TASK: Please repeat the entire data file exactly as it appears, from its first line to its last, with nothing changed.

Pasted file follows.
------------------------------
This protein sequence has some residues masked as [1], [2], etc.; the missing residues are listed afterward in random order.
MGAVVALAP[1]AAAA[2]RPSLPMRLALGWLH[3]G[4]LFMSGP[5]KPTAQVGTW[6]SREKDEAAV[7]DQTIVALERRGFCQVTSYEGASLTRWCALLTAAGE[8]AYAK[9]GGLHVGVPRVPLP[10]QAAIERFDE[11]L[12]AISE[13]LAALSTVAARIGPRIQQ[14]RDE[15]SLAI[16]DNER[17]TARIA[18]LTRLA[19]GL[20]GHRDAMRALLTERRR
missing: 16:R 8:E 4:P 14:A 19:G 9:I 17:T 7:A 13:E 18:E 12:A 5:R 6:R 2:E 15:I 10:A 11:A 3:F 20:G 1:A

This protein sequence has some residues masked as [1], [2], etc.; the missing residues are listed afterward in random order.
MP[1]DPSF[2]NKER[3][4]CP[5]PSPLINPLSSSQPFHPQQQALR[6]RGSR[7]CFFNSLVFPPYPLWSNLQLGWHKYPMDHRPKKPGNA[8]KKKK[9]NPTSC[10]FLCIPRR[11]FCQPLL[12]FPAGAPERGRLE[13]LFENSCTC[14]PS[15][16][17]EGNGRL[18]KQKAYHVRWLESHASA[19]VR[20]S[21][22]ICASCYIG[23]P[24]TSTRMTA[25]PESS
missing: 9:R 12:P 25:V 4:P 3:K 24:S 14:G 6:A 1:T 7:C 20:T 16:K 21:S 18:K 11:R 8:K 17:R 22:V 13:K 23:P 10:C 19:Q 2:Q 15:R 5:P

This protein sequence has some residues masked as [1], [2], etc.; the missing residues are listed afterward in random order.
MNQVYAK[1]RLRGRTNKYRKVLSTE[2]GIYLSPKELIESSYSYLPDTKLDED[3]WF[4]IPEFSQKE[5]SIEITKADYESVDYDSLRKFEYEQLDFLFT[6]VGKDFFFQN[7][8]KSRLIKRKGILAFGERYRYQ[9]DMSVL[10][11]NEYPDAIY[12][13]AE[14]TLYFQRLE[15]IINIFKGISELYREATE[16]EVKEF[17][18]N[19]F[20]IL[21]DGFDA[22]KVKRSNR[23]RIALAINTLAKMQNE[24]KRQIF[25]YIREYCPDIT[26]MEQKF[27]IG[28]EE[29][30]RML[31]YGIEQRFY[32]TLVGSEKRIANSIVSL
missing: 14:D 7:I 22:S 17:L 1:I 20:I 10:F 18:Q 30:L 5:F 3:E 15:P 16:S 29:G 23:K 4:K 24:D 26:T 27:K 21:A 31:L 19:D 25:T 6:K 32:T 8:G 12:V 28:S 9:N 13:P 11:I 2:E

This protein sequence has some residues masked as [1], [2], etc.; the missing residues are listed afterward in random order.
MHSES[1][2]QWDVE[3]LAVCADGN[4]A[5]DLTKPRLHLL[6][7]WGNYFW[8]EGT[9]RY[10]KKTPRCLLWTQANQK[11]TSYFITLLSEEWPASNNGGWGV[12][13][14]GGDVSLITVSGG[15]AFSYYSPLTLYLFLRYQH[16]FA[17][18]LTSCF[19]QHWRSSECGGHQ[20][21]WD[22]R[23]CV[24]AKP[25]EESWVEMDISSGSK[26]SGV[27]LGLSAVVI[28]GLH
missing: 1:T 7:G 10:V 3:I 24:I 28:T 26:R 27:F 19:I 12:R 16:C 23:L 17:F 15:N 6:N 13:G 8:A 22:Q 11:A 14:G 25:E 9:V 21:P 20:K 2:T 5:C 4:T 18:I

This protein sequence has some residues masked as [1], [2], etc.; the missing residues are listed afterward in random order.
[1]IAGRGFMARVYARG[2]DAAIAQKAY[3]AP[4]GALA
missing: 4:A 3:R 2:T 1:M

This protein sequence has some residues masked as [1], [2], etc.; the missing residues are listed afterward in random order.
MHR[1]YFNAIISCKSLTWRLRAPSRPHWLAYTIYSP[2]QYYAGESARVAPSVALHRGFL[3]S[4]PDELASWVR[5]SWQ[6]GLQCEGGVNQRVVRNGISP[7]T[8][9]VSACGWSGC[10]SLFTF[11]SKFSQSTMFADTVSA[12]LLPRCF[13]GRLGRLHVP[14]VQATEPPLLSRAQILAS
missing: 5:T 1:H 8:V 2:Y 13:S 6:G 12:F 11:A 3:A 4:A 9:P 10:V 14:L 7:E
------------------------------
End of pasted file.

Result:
This protein sequence has some residues masked as [1], [2], etc.; the missing residues are listed afterward in random order.
MGAVVALAP[1]AAAA[2]RPSLPMRLALGWLH[3]G[4]LFMSGP[5]KPTAQVGTW[6]SREKDEAAV[7]DQTIVALERRGFCQVTSYEGASLTRWCALLTAAGE[8]AYAK[9]GGLHVGVPRVPLP[10]QAAIERFDE[11]L[12]AISE[13]LAALSTVAARIGPRIQQ[14]RDE[15]SLAI[16]DNER[17]TARIA[18]LTRLA[19]GL[20]GHRDAMRALLTERRR
missing: 16:R 8:E 4:P 14:A 19:G 9:I 17:T 7:A 13:E 18:E 12:A 5:R 6:R 2:E 15:I 10:A 11:A 3:F 20:G 1:A

This protein sequence has some residues masked as [1], [2], etc.; the missing residues are listed afterward in random order.
MP[1]DPSF[2]NKER[3][4]CP[5]PSPLINPLSSSQPFHPQQQALR[6]RGSR[7]CFFNSLVFPPYPLWSNLQLGWHKYPMDHRPKKPGNA[8]KKKK[9]NPTSC[10]FLCIPRR[11]FCQPLL[12]FPAGAPERGRLE[13]LFENSCTC[14]PS[15][16][17]EGNGRL[18]KQKAYHVRWLESHASA[19]VR[20]S[21][22]ICASCYIG[23]P[24]TSTRMTA[25]PESS
missing: 9:R 12:P 25:V 4:P 3:K 24:S 14:G 6:A 1:T 7:C 20:T 16:K 21:S 18:K 11:R 8:K 17:R 22:V 13:K 23:P 10:C 19:Q 2:Q 15:R 5:P

This protein sequence has some residues masked as [1], [2], etc.; the missing residues are listed afterward in random order.
MNQVYAK[1]RLRGRTNKYRKVLSTE[2]GIYLSPKELIESSYSYLPDTKLDED[3]WF[4]IPEFSQKE[5]SIEITKADYESVDYDSLRKFEYEQLDFLFT[6]VGKDFFFQN[7][8]KSRLIKRKGILAFGERYRYQ[9]DMSVL[10][11]NEYPDAIY[12][13]AE[14]TLYFQRLE[15]IINIFKGISELYREATE[16]EVKEF[17][18]N[19]F[20]IL[21]DGFDA[22]KVKRSNR[23]RIALAINTLAKMQNE[24]KRQIF[25]YIREYCPDIT[26]MEQKF[27]IG[28]EE[29][30]RML[31]YGIEQRFY[32]TLVGSEKRIANSIVSL
missing: 14:D 7:I 22:S 17:L 1:I 20:I 10:F 18:Q 30:L 5:F 3:E 15:P 16:S 29:G 23:K 4:K 24:D 26:T 27:K 21:A 31:L 19:D 25:T 6:K 32:T 8:G 12:V 28:S 9:N 13:P 11:I 2:E

This protein sequence has some residues masked as [1], [2], etc.; the missing residues are listed afterward in random order.
MHSES[1][2]QWDVE[3]LAVCADGN[4]A[5]DLTKPRLHLL[6][7]WGNYFW[8]EGT[9]RY[10]KKTPRCLLWTQANQK[11]TSYFITLLSEEWPASNNGGWGV[12][13][14]GGDVSLITVSGG[15]AFSYYSPLTLYLFLRYQH[16]FA[17][18]LTSCF[19]QHWRSSECGGHQ[20][21]WD[22]R[23]CV[24]AKP[25]EESWVEMDISSGSK[26]SGV[27]LGLSAVVI[28]GLH
missing: 1:T 7:G 10:V 3:I 24:I 28:T 26:R 27:F 19:I 12:R 16:C 23:L 17:F 15:N 6:N 13:G 8:A 22:Q 11:A 14:G 25:E 9:V 21:P 20:K 2:T 5:C 4:T 18:I

This protein sequence has some residues masked as [1], [2], etc.; the missing residues are listed afterward in random order.
[1]IAGRGFMARVYARG[2]DAAIAQKAY[3]AP[4]GALA
missing: 4:A 3:R 2:T 1:M

This protein sequence has some residues masked as [1], [2], etc.; the missing residues are listed afterward in random order.
MHR[1]YFNAIISCKSLTWRLRAPSRPHWLAYTIYSP[2]QYYAGESARVAPSVALHRGFL[3]S[4]PDELASWVR[5]SWQ[6]GLQCEGGVNQRVVRNGISP[7]T[8][9]VSACGWSGC[10]SLFTF[11]SKFSQSTMFADTVSA[12]LLPRCF[13]GRLGRLHVP[14]VQATEPPLLSRAQILAS
missing: 5:T 1:H 8:V 2:Y 13:S 6:G 12:F 11:A 3:A 4:A 9:P 10:V 14:L 7:E